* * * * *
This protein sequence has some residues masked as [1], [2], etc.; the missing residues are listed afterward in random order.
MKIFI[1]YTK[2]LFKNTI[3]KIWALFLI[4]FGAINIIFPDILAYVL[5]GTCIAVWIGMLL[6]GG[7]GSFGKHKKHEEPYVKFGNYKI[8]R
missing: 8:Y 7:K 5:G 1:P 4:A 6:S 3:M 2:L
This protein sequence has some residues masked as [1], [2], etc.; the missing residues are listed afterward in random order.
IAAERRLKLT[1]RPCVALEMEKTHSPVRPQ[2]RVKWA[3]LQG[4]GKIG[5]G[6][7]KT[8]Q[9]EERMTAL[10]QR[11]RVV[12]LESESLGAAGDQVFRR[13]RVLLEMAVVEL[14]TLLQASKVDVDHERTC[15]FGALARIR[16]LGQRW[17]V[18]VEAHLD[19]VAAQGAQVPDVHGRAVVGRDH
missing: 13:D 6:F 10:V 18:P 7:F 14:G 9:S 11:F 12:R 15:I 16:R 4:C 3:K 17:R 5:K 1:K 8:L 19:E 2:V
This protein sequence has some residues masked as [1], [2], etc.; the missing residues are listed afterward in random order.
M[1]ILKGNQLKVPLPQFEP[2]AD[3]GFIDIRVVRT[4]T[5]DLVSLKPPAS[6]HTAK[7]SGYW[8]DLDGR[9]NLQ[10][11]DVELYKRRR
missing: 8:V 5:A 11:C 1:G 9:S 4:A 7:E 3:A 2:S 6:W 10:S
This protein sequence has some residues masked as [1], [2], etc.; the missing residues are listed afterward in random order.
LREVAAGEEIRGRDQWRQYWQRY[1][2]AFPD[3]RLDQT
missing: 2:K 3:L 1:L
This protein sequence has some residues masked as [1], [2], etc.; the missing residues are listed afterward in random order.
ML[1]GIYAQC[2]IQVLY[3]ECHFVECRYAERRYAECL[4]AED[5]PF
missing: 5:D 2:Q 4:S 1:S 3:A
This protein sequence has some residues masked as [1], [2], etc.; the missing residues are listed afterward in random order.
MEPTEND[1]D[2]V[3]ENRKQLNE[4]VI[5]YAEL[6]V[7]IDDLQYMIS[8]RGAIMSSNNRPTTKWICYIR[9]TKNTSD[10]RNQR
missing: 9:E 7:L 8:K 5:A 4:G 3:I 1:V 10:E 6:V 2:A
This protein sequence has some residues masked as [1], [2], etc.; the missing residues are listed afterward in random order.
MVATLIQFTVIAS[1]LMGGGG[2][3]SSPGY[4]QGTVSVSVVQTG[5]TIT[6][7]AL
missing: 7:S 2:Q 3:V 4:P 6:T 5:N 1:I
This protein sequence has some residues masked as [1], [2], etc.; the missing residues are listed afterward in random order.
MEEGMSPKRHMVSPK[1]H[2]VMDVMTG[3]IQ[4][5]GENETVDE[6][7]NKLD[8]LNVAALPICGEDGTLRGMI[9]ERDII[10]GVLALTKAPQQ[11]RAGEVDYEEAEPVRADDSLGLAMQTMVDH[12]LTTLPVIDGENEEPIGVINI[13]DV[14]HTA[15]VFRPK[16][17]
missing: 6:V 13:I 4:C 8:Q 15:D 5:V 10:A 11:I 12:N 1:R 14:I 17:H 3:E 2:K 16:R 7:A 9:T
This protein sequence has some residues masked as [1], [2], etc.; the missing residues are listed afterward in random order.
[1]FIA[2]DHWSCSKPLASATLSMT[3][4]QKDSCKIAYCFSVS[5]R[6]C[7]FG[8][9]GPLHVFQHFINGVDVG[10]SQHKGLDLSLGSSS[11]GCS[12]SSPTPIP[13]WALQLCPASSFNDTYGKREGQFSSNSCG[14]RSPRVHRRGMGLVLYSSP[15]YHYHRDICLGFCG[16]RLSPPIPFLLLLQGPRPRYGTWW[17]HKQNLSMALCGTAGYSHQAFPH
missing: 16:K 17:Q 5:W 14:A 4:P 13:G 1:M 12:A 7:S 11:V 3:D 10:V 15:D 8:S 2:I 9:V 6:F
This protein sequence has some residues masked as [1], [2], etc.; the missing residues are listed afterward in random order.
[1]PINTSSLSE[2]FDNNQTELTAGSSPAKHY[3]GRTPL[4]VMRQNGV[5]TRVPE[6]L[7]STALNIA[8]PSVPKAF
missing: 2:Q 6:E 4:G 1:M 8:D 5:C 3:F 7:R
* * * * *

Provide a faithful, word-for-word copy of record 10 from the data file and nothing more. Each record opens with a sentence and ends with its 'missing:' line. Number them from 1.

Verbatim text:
This protein sequence has some residues masked as [1], [2], etc.; the missing residues are listed afterward in random order.
[1]PINTSSLSE[2]FDNNQTELTAGSSPAKHY[3]GRTPL[4]VMRQNGV[5]TRVPE[6]L[7]STALNIA[8]PSVPKAF
missing: 2:Q 6:E 4:G 1:M 8:D 5:C 3:F 7:R